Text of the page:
Grove Press
Grove Press
Grove Press


by Larry Kramer Introduction by Reynolds Price

“Writing as always from an affirmatively homosexual point of view, Kramer in this novel conveys a sense of premonitory unease, even foreboding, about the spread of promiscuity, sadomasochism and narcotics among the homosexual population . . . more graphic than James Baldwin or Hubert Selby.” –Times Literary Supplement

  • Imprint Grove Paperback
  • Page Count 384
  • Publication Date June 23, 2000
  • ISBN-13 978-0-8021-3691-6
  • Dimensions 5.5" x 8.25"
  • US List Price $18.00

About The Book

Graphically sexual and one of the most all-time best-selling gay novels, Faggots is the story of Fred Lemish, who at thirty-nine has built up his body into a fatless state of being in Great Shape. Lemish is ready to find Mr. Right. But from the Everhard Baths to the Pines on Fire Island to that place of myth and story, The Meat Rack, he is looking for his dream lover in all the wrong places. Faggots is a fierce satire of the gay ghetto and a touching story of one man’s desperate search for permanence, commitment, and love.

Tags Gay


“A Vesuvian explosion about the gay life that spares no one and no thing . . . there is much truth and honesty to be found here.” –Seymour Krim, Chicago Tribune

“True comic brilliance–a vicious Swiftian satire that, like all satire, contains a strong moral voice.” –New York

Faggots, for all its excesses, is frequently right on target and, when it is on target, is appallingly funny.” –Edward Albee

“Larry Kramer has more than come out of the closet, he’s housecleaned the neighborhood. Faggots is a novel of courage . . . a journey worth the chronicle . . . a noble gesture.” –Baltimore Sun

“Larry Kramer is one of America’s most valuable troublemakers. I hope he never lowers his voice.” –Susan Sontag

“The liberation of sexuality from the bonds of moralism has left in its wake a crying need for principled, intelligent, vigorous explorations of how a genuine morality can be introduced to our newly minted freedom.

This exploration is a central part of Kramer’s historically significant literary work, of which Faggots constitutes an important beginning and a key. As a documentation of an era, as savage and savagely funny social parody, as a cry in the wilderness, and as a prescient, accurate reading of the writing on the wall, the novel is peerless and utterly necessary. It is brilliant, bellicose, contemptuous, compassionate and–as is true of everything Kramer writes–behind its delectable, entertaining, sometimes maddening harshness is a profoundly moving plea for justice and for love. There are few books in modern gay fiction, or modern fiction for that matter, that must be read. Faggots is certainly one of them.” –Tony Kushner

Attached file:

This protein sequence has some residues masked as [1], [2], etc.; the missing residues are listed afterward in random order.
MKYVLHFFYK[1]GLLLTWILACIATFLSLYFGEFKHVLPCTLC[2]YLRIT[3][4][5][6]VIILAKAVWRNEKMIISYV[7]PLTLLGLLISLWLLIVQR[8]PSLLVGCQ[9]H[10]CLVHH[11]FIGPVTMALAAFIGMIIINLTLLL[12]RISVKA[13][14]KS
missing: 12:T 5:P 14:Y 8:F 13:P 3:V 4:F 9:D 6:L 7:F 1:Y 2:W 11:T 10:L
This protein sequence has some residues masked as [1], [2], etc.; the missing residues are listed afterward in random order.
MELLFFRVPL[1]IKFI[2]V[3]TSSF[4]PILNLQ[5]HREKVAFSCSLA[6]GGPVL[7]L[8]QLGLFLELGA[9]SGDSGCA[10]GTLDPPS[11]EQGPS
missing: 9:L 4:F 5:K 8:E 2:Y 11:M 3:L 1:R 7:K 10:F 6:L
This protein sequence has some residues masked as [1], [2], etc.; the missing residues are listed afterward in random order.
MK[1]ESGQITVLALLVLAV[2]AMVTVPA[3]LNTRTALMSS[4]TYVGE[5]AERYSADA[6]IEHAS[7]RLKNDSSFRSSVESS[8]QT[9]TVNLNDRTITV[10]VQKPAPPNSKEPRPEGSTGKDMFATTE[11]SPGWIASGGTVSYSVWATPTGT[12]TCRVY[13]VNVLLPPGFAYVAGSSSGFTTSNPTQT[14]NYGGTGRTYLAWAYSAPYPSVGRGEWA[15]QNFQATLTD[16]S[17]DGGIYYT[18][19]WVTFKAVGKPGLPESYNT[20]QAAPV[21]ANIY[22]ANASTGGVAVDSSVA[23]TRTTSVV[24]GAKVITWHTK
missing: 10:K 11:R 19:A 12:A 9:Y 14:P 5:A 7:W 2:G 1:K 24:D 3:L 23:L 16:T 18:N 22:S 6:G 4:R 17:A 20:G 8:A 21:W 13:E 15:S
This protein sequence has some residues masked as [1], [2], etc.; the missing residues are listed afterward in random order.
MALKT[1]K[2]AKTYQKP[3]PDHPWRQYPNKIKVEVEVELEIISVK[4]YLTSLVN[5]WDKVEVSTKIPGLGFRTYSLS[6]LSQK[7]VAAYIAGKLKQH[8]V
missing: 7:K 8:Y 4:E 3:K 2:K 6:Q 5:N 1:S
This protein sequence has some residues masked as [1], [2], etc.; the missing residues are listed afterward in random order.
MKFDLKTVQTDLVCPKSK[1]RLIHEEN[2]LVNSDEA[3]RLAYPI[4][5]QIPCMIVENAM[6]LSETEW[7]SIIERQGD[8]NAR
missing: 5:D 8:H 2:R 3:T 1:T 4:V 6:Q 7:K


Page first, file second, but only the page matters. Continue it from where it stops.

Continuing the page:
‘since his screenplay for D. H. Lawrence’s Women in Love in 1969, Larry Kramer has been a prophet of psychic health and catastrophe among us–a prophet unmatched for the accuracy of his omens and the reliability of his anathemas and remedies. His uncannily foresighted novel Faggots appeared in 1978 just as the AIDS virus flooded whole wings of the American bloodstream; now its Swiftian portrait of an all but vanished subculture stands as that culture’s visible memorial. His later plays have been clear as firebells, memorable as tracer bullets.” –The American Academy of Arts and Letters citation, May 1996

“[Faggots] sends up New York’s self-imposed gay ghetto, doing for its gyms, discos, orgy rooms, army fatigues, mustaches, and advertising agencies what Portnoy’s Complaint did for Mom and masturbation. Faggots is the Uncle Tom’s Cabin for homosexual men whose worst oppression is their lack of courage to change the way they live.” –Library Journal

“A corrosive study of the gay underbelly of New York . . . Faggots has the air of a Restoration comedy in its mix of Baroque style and bawdy, scathing humor.” –Women’s Wear Daily

“A book of major historical importance–the first contemporary novel to chronicle gay life with unsparing honesty and wild humor. Larry Kramer has changed the way we think about gay men. He is one of our great humanists.” –Erica Jong

“Writing as always from an affirmatively homosexual point of view, Kramer in this novel conveys a sense of premonitory unease, even foreboding, about the spread of promiscuity, sadomasochism and narcotics among the homosexual population . . . more graphic than James Baldwin or Hubert Selby.” –Times Literary Supplement

“It would come to resemble her, Picasso said of his Stein portrait–and so with Kramer’s of New York gay life, which I had thought so entertaining, so extravagant, ever so preposterous a lustrum ago. It has come to resemble it, in tragic guise, but with tremendous application to our discordant truth: Faggots is still the mirror we must look into, fun-house or carnal-house–it shows the man.” –Richard Howard

Faggots struck a chord. It exuded a sense that gay men could do better if they understood themselves as fully human, if they could shed their self-loathing and self-deception. . . . I loved it.” –Andrew Sullivan


In a handsome apartment of English and French antiques, deftly combined with American Ward Bennett, on East 66th Street, between Madison and Park, lives the Winston Man. Yes, Virginia, there is a Winston Man.

It is unfortunate that his personality is so submerged in this nefarious product, but the fact remains that to his friends and to his fellow models as the Hans Zoroaster Agency his known, not be his given name, which is Duncan Heinz (his father is a very distant and almost as rich cousin to the pickle-soup-ketchup family, though devoted not to foodstuffs in his own financial empire but to the manufacture of rubber good for home and farm, more specifically, though naturally the family does not spread this about, the production of items of “prophylaxis’ for the conduct of sexual intercourse, their Model B-12 widely used in animal husbandry, particularly suited for well-endowed bulls), but as Winnie.